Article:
Sparse-view computed tomography (CT) has been attracting attention for its reduced radiation dose and scanning time. However, analytical image reconstruction methods such as filtered back-projection (FBP) suffer from streak artifacts due to sparse-view sampling. Because the streak artifacts are deterministic errors, we argue that the same artifacts can be reasonably estimated using a prior image (i.e., smooth image of the same patient) with known imaging system parameters. Based on this idea, we reconstruct an FBP image with sparse-view projection data, regenerate the streak artifacts by forward and back-projection of a prior image with sparse views, and then subtract them from the original FBP image. For the success of this approach, the prior image needs to be patient specific and easily obtained from given sparse-view projection data. Therefore, we introduce a new concept of implicit neural representations for modeling attenuation coefficients. In the implicit neural representations, neural networks output a patient-specific attenuation coefficient value for an input pixel coordinate. In this way, network's parameters serve as an implicit representation of a CT image. Unlike conventional deep learning approaches that utilize a large, labeled dataset, an implicit neural representation is optimized using only sparse-view projection data of a single patient. This avoids having a bias toward a group of patients in the dataset and helps to capture unique characteristics of the individual properly. We validated the proposed method using fan-beam CT simulation data of an extended cardiac-torso phantom and compared the results with total variation-based iterative reconstruction and an image-based convolutional neural network.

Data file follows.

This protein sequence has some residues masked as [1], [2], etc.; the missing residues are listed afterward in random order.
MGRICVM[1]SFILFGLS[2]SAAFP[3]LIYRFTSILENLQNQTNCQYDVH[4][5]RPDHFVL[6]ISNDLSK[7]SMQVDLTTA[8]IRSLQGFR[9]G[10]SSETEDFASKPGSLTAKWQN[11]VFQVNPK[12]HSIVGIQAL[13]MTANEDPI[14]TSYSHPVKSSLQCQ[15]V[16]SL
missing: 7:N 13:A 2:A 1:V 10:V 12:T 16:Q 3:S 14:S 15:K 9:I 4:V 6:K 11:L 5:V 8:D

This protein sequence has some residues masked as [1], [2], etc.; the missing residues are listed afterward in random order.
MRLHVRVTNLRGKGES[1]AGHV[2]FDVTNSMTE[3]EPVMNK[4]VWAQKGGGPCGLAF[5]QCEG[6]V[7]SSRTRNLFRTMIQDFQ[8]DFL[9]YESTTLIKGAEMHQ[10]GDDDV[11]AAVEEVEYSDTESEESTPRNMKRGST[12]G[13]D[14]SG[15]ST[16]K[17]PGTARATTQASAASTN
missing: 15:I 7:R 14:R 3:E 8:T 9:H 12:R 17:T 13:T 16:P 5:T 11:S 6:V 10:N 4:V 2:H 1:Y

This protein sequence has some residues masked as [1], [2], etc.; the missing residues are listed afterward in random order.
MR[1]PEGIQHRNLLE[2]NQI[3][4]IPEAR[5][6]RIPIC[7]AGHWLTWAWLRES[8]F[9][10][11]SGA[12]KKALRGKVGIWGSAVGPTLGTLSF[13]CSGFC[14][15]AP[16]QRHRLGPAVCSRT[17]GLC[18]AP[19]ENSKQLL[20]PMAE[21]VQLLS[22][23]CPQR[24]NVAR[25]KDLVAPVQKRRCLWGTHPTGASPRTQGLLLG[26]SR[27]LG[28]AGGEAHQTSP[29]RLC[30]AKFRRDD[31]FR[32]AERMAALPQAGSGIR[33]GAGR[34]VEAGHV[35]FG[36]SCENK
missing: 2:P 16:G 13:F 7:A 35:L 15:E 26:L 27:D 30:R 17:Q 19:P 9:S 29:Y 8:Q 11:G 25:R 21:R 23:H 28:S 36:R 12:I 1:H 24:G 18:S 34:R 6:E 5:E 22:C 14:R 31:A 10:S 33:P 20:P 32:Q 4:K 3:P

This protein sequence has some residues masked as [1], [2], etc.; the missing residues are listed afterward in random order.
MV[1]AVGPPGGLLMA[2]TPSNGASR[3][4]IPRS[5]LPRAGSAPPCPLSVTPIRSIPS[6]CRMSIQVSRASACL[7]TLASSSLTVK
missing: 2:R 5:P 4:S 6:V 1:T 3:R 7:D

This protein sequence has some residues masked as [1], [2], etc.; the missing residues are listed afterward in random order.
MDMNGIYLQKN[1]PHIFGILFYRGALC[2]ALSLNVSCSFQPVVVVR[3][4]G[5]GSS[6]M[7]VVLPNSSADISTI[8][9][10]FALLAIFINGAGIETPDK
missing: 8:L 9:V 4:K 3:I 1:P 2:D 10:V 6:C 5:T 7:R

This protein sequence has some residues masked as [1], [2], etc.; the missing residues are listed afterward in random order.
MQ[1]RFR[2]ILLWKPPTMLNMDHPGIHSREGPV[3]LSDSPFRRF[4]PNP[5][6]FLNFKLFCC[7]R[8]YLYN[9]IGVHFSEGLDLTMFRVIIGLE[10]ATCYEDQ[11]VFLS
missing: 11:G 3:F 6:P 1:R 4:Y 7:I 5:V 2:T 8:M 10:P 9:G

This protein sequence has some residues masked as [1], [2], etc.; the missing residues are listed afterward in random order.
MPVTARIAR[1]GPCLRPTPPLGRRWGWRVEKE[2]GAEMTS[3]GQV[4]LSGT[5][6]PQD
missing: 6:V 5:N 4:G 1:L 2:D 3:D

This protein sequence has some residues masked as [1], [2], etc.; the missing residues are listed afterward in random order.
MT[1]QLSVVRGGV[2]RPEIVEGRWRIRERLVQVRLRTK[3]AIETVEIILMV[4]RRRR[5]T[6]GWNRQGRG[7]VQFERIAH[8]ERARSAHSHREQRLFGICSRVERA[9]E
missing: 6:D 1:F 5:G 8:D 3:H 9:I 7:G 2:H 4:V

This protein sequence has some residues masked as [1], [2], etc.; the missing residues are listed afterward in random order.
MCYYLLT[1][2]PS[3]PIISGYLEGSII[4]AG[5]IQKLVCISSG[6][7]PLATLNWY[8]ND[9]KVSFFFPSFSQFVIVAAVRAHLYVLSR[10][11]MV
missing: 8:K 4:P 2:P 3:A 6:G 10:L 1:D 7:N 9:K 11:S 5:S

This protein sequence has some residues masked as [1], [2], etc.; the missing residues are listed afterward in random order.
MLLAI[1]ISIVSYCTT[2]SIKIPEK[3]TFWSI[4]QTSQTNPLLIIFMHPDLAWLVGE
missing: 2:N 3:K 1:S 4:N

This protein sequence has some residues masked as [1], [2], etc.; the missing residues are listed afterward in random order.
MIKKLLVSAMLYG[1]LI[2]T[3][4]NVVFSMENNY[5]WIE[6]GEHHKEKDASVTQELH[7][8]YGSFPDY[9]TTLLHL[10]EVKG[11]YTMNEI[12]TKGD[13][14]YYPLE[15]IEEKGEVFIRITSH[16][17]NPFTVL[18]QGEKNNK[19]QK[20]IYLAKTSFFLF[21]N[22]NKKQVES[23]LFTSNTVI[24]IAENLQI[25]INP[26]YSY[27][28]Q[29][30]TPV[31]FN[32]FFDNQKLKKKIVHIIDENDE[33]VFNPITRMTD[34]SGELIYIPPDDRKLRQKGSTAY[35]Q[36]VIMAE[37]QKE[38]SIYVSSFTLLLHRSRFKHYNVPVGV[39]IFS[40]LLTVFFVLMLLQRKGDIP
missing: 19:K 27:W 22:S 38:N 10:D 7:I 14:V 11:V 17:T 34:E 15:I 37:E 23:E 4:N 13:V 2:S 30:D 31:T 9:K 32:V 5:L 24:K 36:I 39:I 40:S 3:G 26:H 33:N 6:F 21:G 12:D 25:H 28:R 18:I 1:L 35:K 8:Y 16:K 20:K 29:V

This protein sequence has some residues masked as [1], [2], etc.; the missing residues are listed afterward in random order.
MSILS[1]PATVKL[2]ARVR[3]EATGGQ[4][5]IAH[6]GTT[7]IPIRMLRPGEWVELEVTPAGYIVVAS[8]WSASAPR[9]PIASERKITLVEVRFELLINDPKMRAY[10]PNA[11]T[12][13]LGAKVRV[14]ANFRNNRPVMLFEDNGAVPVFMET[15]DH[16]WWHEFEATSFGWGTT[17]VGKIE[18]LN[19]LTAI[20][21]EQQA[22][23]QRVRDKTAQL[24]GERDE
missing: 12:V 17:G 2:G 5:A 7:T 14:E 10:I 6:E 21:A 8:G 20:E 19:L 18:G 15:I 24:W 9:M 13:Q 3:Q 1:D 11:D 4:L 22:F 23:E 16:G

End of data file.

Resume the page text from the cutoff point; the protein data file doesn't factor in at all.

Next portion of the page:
|Title of host publication||Medical Imaging 2022|
|Subtitle of host publication||Physics of Medical Imaging|
|Editors||Wei Zhao, Lifeng Yu|
|Publication status||Published - 2022|
|Event||Medical Imaging 2022: Physics of Medical Imaging - Virtual, Online|
Duration: 2022 Mar 21 → 2022 Mar 27
|Name||Progress in Biomedical Optics and Imaging - Proceedings of SPIE|
|Conference||Medical Imaging 2022: Physics of Medical Imaging|
|Period||22/3/21 → 22/3/27|
Bibliographical noteFunding Information:
This research was supported by the Bio and Medical Technology Development Program of the National Research Foundation (NRF) funded by the Ministry of Science and ICT (NRF2019R1A2C2084936 and 2020R1A4A1016619) and the Korea Medical Device Development Fund grant funded by the Korea government (the Ministry of Science and ICT, the Ministry of Trade, Industry and Energy, the Ministry of Health Welfare, Republic of Korea, the Ministry of Food and Drug Safety) (202011A03).
© 2022 SPIE.
All Science Journal Classification (ASJC) codes
- Electronic, Optical and Magnetic Materials
- Atomic and Molecular Physics, and Optics
- Radiology Nuclear Medicine and imaging